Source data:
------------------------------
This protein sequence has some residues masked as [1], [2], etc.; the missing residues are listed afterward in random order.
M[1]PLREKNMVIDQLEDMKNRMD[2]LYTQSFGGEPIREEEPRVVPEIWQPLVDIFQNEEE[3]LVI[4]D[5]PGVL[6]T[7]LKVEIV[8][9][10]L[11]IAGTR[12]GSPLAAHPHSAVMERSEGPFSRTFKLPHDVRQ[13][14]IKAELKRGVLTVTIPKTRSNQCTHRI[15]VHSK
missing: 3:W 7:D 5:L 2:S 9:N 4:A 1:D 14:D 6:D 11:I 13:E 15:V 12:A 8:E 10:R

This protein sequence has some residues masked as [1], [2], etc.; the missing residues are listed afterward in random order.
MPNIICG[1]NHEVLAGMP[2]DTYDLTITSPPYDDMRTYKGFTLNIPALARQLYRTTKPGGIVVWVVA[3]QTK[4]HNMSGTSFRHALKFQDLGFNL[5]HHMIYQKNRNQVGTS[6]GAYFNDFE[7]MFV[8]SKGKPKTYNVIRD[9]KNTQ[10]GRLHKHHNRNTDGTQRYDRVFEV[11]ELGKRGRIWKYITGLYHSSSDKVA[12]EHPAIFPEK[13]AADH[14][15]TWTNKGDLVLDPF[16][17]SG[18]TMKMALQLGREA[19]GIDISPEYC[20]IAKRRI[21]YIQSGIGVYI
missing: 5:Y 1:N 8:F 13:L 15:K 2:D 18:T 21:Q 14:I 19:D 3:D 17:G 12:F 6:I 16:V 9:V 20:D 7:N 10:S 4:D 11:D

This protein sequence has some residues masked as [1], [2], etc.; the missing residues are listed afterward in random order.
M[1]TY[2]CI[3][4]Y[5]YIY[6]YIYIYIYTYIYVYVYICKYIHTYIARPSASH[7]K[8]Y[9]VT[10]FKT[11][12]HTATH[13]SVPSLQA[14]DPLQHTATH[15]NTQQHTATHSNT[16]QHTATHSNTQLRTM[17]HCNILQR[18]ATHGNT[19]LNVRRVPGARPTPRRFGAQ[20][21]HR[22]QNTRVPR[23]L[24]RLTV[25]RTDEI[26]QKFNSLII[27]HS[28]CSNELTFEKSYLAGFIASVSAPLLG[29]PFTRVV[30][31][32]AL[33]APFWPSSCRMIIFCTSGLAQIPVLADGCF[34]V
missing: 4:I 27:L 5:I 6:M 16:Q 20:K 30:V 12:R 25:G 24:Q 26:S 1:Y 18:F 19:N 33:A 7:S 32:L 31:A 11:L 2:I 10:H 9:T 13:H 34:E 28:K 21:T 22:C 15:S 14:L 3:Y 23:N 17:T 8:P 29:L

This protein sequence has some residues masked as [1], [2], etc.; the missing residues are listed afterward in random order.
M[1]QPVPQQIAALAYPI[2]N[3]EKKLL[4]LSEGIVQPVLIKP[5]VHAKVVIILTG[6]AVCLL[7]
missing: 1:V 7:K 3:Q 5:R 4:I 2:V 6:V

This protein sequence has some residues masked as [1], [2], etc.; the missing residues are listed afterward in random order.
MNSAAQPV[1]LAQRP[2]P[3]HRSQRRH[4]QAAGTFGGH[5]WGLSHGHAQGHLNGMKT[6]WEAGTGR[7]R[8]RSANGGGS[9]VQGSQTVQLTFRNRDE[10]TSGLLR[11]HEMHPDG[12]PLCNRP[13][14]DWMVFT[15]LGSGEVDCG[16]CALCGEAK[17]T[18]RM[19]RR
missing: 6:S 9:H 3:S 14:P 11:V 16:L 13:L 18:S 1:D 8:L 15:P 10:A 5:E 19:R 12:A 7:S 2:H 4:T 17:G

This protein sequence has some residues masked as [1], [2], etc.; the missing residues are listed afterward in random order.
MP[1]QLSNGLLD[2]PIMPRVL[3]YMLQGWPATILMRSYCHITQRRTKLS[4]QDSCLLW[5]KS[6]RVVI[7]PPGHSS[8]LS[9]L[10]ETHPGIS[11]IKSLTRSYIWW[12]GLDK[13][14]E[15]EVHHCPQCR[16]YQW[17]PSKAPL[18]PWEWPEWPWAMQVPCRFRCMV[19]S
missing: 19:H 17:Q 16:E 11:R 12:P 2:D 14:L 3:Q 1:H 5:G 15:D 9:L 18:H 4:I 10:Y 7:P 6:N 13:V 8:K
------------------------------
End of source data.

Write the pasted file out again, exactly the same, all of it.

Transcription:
This protein sequence has some residues masked as [1], [2], etc.; the missing residues are listed afterward in random order.
M[1]PLREKNMVIDQLEDMKNRMD[2]LYTQSFGGEPIREEEPRVVPEIWQPLVDIFQNEEE[3]LVI[4]D[5]PGVL[6]T[7]LKVEIV[8][9][10]L[11]IAGTR[12]GSPLAAHPHSAVMERSEGPFSRTFKLPHDVRQ[13][14]IKAELKRGVLTVTIPKTRSNQCTHRI[15]VHSK
missing: 3:W 7:D 5:L 2:S 9:N 4:A 1:D 14:D 6:D 11:I 13:E 15:V 12:A 8:E 10:R

This protein sequence has some residues masked as [1], [2], etc.; the missing residues are listed afterward in random order.
MPNIICG[1]NHEVLAGMP[2]DTYDLTITSPPYDDMRTYKGFTLNIPALARQLYRTTKPGGIVVWVVA[3]QTK[4]HNMSGTSFRHALKFQDLGFNL[5]HHMIYQKNRNQVGTS[6]GAYFNDFE[7]MFV[8]SKGKPKTYNVIRD[9]KNTQ[10]GRLHKHHNRNTDGTQRYDRVFEV[11]ELGKRGRIWKYITGLYHSSSDKVA[12]EHPAIFPEK[13]AADH[14][15]TWTNKGDLVLDPF[16][17]SG[18]TMKMALQLGREA[19]GIDISPEYC[20]IAKRRI[21]YIQSGIGVYI
missing: 5:Y 1:N 8:F 13:L 15:K 2:D 18:T 21:Q 14:I 19:D 3:D 17:G 12:F 6:I 16:V 9:V 20:D 7:N 10:S 4:D 11:D

This protein sequence has some residues masked as [1], [2], etc.; the missing residues are listed afterward in random order.
M[1]TY[2]CI[3][4]Y[5]YIY[6]YIYIYIYTYIYVYVYICKYIHTYIARPSASH[7]K[8]Y[9]VT[10]FKT[11][12]HTATH[13]SVPSLQA[14]DPLQHTATH[15]NTQQHTATHSNT[16]QHTATHSNTQLRTM[17]HCNILQR[18]ATHGNT[19]LNVRRVPGARPTPRRFGAQ[20][21]HR[22]QNTRVPR[23]L[24]RLTV[25]RTDEI[26]QKFNSLII[27]HS[28]CSNELTFEKSYLAGFIASVSAPLLG[29]PFTRVV[30][31][32]AL[33]APFWPSSCRMIIFCTSGLAQIPVLADGCF[34]V
missing: 4:I 27:L 5:I 6:M 16:Q 20:K 30:V 12:R 25:G 24:Q 26:S 1:Y 18:F 19:N 33:A 7:S 32:L 31:A 11:L 2:I 10:H 9:T 13:H 34:E 28:K 21:T 22:C 15:S 14:L 3:Y 23:N 17:T 8:P 29:L

This protein sequence has some residues masked as [1], [2], etc.; the missing residues are listed afterward in random order.
M[1]QPVPQQIAALAYPI[2]N[3]EKKLL[4]LSEGIVQPVLIKP[5]VHAKVVIILTG[6]AVCLL[7]
missing: 1:V 7:K 3:Q 5:R 4:I 2:V 6:V

This protein sequence has some residues masked as [1], [2], etc.; the missing residues are listed afterward in random order.
MNSAAQPV[1]LAQRP[2]P[3]HRSQRRH[4]QAAGTFGGH[5]WGLSHGHAQGHLNGMKT[6]WEAGTGR[7]R[8]RSANGGGS[9]VQGSQTVQLTFRNRDE[10]TSGLLR[11]HEMHPDG[12]PLCNRP[13][14]DWMVFT[15]LGSGEVDCG[16]CALCGEAK[17]T[18]RM[19]RR
missing: 6:S 9:H 3:S 14:P 11:V 16:L 13:L 18:S 1:D 8:L 15:P 10:A 5:E 19:R 12:A 7:S 2:H 4:T 17:G

This protein sequence has some residues masked as [1], [2], etc.; the missing residues are listed afterward in random order.
MP[1]QLSNGLLD[2]PIMPRVL[3]YMLQGWPATILMRSYCHITQRRTKLS[4]QDSCLLW[5]KS[6]RVVI[7]PPGHSS[8]LS[9]L[10]ETHPGIS[11]IKSLTRSYIWW[12]GLDK[13][14]E[15]EVHHCPQCR[16]YQW[17]PSKAPL[18]PWEWPEWPWAMQVPCRFRCMV[19]S
missing: 19:H 17:Q 16:E 11:R 12:P 2:D 14:L 3:Q 1:H 5:G 15:D 9:L 18:H 4:I 10:Y 7:P 6:N 13:V 8:K